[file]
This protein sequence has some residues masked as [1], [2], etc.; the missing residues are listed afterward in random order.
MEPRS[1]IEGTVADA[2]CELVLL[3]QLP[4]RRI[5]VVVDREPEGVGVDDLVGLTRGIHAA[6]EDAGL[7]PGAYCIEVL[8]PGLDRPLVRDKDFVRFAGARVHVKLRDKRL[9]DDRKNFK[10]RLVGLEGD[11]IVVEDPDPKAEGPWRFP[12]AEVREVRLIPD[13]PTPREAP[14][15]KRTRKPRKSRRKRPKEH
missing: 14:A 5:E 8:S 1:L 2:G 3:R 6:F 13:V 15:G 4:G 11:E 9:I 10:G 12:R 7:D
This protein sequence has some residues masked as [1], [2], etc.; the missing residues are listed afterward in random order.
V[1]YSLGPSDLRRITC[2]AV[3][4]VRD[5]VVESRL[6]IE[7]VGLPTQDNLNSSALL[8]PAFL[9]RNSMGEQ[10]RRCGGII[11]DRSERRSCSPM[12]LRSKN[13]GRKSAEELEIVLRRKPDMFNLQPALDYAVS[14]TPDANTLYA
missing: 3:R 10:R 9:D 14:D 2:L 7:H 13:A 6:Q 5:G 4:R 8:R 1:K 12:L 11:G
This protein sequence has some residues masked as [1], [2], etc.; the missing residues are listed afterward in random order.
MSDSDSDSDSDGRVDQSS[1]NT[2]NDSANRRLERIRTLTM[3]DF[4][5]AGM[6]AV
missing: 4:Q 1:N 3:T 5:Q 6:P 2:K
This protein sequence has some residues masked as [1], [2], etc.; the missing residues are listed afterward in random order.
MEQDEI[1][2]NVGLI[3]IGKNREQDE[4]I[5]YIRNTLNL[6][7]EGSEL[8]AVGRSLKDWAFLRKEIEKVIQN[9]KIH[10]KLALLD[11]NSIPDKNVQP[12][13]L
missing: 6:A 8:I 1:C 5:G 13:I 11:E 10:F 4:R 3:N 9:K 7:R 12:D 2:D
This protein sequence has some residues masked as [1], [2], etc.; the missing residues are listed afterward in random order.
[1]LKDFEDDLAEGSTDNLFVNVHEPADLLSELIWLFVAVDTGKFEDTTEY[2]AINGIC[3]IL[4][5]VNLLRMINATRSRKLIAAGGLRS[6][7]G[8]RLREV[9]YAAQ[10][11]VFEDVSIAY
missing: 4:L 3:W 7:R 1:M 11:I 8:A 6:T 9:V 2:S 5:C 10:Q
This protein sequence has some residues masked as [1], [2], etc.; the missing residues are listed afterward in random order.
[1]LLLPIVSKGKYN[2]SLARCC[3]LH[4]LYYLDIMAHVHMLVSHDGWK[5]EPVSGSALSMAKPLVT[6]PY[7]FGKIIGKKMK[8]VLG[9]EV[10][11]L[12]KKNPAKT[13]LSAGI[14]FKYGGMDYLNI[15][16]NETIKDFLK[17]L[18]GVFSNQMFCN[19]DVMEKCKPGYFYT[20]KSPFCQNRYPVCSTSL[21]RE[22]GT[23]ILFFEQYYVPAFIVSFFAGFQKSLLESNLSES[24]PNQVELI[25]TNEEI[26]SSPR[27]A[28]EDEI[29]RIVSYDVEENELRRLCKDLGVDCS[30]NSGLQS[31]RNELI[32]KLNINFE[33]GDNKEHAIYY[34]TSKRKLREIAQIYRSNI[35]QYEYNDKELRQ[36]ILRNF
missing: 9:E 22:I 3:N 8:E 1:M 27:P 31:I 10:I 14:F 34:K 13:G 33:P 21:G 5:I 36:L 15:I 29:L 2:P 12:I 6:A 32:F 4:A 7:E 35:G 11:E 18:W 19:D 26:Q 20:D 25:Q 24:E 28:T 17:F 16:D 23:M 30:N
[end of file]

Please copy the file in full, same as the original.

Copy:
This protein sequence has some residues masked as [1], [2], etc.; the missing residues are listed afterward in random order.
MEPRS[1]IEGTVADA[2]CELVLL[3]QLP[4]RRI[5]VVVDREPEGVGVDDLVGLTRGIHAA[6]EDAGL[7]PGAYCIEVL[8]PGLDRPLVRDKDFVRFAGARVHVKLRDKRL[9]DDRKNFK[10]RLVGLEGD[11]IVVEDPDPKAEGPWRFP[12]AEVREVRLIPD[13]PTPREAP[14][15]KRTRKPRKSRRKRPKEH
missing: 14:A 5:E 8:S 1:L 2:G 3:R 6:F 13:V 15:G 4:G 11:E 9:I 10:G 12:R 7:D
This protein sequence has some residues masked as [1], [2], etc.; the missing residues are listed afterward in random order.
V[1]YSLGPSDLRRITC[2]AV[3][4]VRD[5]VVESRL[6]IE[7]VGLPTQDNLNSSALL[8]PAFL[9]RNSMGEQ[10]RRCGGII[11]DRSERRSCSPM[12]LRSKN[13]GRKSAEELEIVLRRKPDMFNLQPALDYAVS[14]TPDANTLYA
missing: 3:R 10:R 9:D 14:D 2:L 7:H 13:A 6:Q 5:G 4:R 8:R 1:K 12:L 11:G
This protein sequence has some residues masked as [1], [2], etc.; the missing residues are listed afterward in random order.
MSDSDSDSDSDGRVDQSS[1]NT[2]NDSANRRLERIRTLTM[3]DF[4][5]AGM[6]AV
missing: 4:Q 1:N 3:T 5:Q 6:P 2:K
This protein sequence has some residues masked as [1], [2], etc.; the missing residues are listed afterward in random order.
MEQDEI[1][2]NVGLI[3]IGKNREQDE[4]I[5]YIRNTLNL[6][7]EGSEL[8]AVGRSLKDWAFLRKEIEKVIQN[9]KIH[10]KLALLD[11]NSIPDKNVQP[12][13]L
missing: 6:A 8:I 1:C 5:G 13:I 11:E 10:F 4:R 3:N 9:K 7:R 12:D 2:D
This protein sequence has some residues masked as [1], [2], etc.; the missing residues are listed afterward in random order.
[1]LKDFEDDLAEGSTDNLFVNVHEPADLLSELIWLFVAVDTGKFEDTTEY[2]AINGIC[3]IL[4][5]VNLLRMINATRSRKLIAAGGLRS[6][7]G[8]RLREV[9]YAAQ[10][11]VFEDVSIAY
missing: 4:L 3:W 7:R 1:M 11:I 8:A 6:T 9:V 2:S 5:C 10:Q
This protein sequence has some residues masked as [1], [2], etc.; the missing residues are listed afterward in random order.
[1]LLLPIVSKGKYN[2]SLARCC[3]LH[4]LYYLDIMAHVHMLVSHDGWK[5]EPVSGSALSMAKPLVT[6]PY[7]FGKIIGKKMK[8]VLG[9]EV[10][11]L[12]KKNPAKT[13]LSAGI[14]FKYGGMDYLNI[15][16]NETIKDFLK[17]L[18]GVFSNQMFCN[19]DVMEKCKPGYFYT[20]KSPFCQNRYPVCSTSL[21]RE[22]GT[23]ILFFEQYYVPAFIVSFFAGFQKSLLESNLSES[24]PNQVELI[25]TNEEI[26]SSPR[27]A[28]EDEI[29]RIVSYDVEENELRRLCKDLGVDCS[30]NSGLQS[31]RNELI[32]KLNINFE[33]GDNKEHAIYY[34]TSKRKLREIAQIYRSNI[35]QYEYNDKELRQ[36]ILRNF
missing: 9:E 22:I 3:N 8:E 1:M 27:P 31:I 10:I 14:F 34:K 13:G 33:P 21:G 5:I 36:L 15:I 29:L 2:P 12:I 6:A 32:F 4:A 7:E 35:G 11:E 18:W 19:D 26:Q 20:D 25:Q 24:E 28:T 17:F 16:D 23:M 30:N